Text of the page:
If you have a Windows computer, you probably know or heard something about defragmenting or defragging your hard drive. If you haven’t heard, defragging is prioritizing your files so that you have your mostly used programs and files pushed to the front of your hard drive for faster access. In contrast, your least used files are archived to the back of your drive. In turn, you save hard drive space and get to use files quickly for every day access.
But, should you defrag on your Windows 7 computer? There’s no need to perform this manually. As a default, Windows 7 support is setup to automatically defragment your hard drive every Wednesday at 1AM. So, there’s no need to perform this on your own. Plus, if you have a solid state drive (SSD), you should never perform a defrag since it can shorten its lifespan. Make sure to disable the Windows 7 defrag by clicking Start and type disk, and then select Disk Defragmenter to disable. You can enable disk defragmenter on your external hard drive that may not be included in your automatic defrag schedule.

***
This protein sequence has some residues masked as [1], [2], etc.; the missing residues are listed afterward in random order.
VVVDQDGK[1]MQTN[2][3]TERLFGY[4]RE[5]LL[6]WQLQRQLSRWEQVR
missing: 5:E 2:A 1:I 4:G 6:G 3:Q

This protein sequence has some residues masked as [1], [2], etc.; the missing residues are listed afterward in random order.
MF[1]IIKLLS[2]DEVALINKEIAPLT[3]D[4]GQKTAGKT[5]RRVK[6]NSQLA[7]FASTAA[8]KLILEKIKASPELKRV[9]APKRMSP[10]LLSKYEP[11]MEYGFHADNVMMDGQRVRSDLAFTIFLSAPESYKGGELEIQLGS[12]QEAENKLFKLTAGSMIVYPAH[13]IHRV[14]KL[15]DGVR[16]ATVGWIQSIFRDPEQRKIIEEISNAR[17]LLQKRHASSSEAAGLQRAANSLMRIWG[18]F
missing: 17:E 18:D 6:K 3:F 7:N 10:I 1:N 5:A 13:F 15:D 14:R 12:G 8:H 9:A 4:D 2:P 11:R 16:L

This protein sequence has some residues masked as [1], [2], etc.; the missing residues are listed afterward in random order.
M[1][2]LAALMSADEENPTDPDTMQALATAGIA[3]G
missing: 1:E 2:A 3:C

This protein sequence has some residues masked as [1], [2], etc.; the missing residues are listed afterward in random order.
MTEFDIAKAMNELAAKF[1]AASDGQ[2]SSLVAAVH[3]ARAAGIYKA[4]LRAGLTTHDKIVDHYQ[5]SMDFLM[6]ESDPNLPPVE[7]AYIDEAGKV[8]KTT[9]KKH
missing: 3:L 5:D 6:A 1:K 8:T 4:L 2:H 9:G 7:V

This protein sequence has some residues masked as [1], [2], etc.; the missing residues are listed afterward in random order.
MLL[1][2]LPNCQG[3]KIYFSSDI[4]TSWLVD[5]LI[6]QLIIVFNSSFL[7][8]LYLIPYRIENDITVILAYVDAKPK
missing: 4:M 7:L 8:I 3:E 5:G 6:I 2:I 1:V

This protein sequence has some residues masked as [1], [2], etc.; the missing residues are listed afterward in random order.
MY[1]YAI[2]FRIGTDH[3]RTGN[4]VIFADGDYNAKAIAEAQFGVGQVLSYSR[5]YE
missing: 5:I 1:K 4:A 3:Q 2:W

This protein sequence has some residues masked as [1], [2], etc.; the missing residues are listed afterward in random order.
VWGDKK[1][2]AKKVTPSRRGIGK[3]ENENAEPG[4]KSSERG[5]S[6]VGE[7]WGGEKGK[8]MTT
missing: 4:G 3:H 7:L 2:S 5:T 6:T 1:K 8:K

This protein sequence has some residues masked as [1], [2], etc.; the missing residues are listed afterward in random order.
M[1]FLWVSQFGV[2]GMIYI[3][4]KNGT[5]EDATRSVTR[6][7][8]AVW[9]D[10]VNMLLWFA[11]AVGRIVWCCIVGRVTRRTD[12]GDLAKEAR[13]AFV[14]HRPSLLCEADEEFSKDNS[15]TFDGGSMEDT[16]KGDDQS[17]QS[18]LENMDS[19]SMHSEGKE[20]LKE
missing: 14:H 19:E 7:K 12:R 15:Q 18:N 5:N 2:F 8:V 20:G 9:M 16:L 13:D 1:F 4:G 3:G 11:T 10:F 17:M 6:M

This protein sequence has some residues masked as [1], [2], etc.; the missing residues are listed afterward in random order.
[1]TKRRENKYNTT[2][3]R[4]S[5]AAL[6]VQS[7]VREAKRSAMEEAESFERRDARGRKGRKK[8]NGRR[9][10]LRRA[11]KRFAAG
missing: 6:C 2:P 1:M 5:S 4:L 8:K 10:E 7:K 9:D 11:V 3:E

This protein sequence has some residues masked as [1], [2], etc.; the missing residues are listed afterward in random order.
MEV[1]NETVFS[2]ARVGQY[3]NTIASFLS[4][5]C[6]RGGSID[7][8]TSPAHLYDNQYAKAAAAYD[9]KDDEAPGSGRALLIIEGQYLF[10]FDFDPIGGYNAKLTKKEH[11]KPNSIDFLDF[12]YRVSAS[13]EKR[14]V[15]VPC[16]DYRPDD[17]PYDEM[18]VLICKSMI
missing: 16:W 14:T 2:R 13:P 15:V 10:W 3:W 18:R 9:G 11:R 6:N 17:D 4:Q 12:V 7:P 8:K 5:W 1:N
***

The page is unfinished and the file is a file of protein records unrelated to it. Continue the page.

Also to note is that if you suspect a hard drive failure, or a failing hard drive, do not run the Windows 7 defrag. It will force your drive to fail faster since the program tasks your hard drive sector by sector. In sum, you should run the defrag program as a last resort if your drive is still slow after completing virus removal and computer tune up tasks.